No one should have any illusions about what’s really going on here. The names may have changed — racists now call themselves “racialists.” White supremacists now call themselves “white nationalists.” The paranoid fringe now calls itself “alt-right.” But the hate burns just as bright.
This is part of a broader story — the rising tide of hardline, right-wing nationalism around the world.
Just yesterday, Nigel Farage, one of Britain’s most prominent right-wing leaders, campaigned with Donald Trump in Mississippi. This is a man who stoked anti-immigrant sentiments to win the referendum to have Britain leave the European Union. Farage has called for a ban on the children of legal immigrants from public schools and health services, has said women are quote “worth less” than men, and supports scrapping laws that prevent employers from discriminating based on race.
And the godfather of this global brand of extreme nationalism is Russian President Vladimir Putin, who Trump himself heaps praise upon. Trump talks casually of abandoning our NATO allies, recognizing Russia’s annexation of Crimea, and of giving the Kremlin a free hand in Eastern Europe.
All of this adds up to something we’ve never seen before. There’s always been a paranoid fringe in our politics, but it’s never had the nominee of a major party stoking it, encouraging it, and giving it a national megaphone. Until now.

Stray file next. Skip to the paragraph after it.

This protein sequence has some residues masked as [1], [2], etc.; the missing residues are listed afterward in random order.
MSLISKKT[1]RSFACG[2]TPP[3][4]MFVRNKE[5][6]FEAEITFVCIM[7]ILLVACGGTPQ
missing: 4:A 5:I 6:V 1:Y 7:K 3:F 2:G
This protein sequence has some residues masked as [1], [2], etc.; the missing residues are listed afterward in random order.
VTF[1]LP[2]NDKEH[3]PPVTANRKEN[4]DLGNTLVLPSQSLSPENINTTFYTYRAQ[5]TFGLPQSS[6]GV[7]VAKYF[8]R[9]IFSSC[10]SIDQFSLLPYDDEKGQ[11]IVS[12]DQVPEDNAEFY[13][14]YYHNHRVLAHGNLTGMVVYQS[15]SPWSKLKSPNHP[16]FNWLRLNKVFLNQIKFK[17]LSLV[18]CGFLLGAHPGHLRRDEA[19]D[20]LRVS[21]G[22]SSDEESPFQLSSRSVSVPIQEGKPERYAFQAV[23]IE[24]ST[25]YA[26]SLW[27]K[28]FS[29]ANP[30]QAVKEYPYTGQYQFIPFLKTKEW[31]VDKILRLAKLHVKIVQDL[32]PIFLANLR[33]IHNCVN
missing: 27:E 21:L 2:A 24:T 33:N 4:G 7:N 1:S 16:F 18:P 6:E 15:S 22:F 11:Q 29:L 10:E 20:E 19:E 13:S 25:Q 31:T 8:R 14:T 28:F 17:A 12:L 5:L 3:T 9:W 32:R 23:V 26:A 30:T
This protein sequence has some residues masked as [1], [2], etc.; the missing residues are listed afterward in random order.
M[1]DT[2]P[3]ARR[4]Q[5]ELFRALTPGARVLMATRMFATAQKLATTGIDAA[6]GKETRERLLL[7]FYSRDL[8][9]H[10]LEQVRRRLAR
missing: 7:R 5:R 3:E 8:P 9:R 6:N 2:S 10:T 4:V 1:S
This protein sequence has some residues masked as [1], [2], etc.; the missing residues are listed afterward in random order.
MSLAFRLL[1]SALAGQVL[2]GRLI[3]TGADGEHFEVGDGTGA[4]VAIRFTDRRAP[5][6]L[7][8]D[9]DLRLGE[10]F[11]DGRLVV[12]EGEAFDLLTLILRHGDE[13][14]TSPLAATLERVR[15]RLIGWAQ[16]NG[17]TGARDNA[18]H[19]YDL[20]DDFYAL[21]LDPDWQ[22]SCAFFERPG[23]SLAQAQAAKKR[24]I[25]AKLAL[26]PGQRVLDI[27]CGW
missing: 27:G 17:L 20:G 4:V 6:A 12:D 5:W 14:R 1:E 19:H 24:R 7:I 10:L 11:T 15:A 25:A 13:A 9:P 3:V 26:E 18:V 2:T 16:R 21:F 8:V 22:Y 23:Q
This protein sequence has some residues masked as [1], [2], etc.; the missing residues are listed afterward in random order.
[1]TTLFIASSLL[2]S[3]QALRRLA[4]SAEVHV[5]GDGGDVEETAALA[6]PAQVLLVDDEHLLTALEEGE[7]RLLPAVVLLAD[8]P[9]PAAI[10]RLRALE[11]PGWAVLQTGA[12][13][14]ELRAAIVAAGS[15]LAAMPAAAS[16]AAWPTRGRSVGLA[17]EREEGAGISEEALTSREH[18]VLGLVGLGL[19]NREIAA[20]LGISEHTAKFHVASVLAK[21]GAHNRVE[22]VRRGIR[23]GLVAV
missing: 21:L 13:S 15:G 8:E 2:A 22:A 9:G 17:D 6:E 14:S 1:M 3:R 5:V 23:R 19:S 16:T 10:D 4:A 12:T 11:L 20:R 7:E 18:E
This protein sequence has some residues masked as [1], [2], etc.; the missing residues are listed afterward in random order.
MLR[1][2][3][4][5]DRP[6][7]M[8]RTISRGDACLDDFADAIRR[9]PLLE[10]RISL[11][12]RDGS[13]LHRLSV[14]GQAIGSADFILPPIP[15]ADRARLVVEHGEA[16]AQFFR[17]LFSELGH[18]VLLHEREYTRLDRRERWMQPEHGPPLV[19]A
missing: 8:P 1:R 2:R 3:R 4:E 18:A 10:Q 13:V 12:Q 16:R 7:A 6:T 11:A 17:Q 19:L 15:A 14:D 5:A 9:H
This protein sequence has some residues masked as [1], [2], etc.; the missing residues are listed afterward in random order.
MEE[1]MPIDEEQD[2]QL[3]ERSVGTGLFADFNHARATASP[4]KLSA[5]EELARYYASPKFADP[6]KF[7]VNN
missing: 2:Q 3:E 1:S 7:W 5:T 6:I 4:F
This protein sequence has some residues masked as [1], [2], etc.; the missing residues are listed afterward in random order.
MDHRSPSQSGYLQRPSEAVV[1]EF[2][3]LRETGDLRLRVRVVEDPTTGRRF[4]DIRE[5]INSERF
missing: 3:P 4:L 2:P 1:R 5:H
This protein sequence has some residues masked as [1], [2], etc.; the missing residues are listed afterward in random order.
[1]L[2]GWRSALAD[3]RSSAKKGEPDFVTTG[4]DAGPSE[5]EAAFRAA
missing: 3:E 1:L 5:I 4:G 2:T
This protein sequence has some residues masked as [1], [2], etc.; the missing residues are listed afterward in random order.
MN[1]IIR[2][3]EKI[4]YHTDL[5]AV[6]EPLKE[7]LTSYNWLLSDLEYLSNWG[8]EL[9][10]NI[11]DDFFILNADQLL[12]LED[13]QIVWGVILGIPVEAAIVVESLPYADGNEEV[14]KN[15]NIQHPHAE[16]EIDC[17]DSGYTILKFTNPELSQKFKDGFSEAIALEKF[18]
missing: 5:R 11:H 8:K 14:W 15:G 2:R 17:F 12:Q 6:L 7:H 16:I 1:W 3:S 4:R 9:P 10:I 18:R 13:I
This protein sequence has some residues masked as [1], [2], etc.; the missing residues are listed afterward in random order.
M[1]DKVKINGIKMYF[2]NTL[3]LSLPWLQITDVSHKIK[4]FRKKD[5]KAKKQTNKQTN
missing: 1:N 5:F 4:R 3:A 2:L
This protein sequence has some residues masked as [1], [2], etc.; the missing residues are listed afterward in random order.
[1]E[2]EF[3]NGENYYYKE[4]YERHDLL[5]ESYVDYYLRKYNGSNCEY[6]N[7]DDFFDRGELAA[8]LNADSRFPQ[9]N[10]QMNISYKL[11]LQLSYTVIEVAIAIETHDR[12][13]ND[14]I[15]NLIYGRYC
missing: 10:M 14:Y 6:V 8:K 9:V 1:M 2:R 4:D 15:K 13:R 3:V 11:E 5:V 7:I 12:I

This isn’t just about one election. It’s a moment of reckoning for all of us who love our country and believe that America is better than this.
Twenty years ago, when Bob Dole accepted the Republican nomination, he pointed to the exits and told any racists in the Party to get out. The week after 9/11, George W. Bush went to a mosque and declared for everyone to hear that Muslims “love America just as much as I do.” In 2008, John McCain told his own supporters Barack Obama is an American citizen and “a decent person.”
We need that kind of leadership again.
Every day, more Americans are standing up and saying “enough is enough” — including a lot of Republicans. I’m honored to have their support, and I promise you this: With your help, I will be a President for Democrats, Republicans, and Independents. For those who vote for me and those who don’t. For all Americans.
Because I believe we are stronger together. It’s a vision for the future rooted in our values—and reflected in a rising generation of young people who are the most open, diverse, and connected we’ve ever seen. So let’s keep moving forward together. Let’s stand up against prejudice and paranoia. And let’s prove once again, that America is great because is America is good.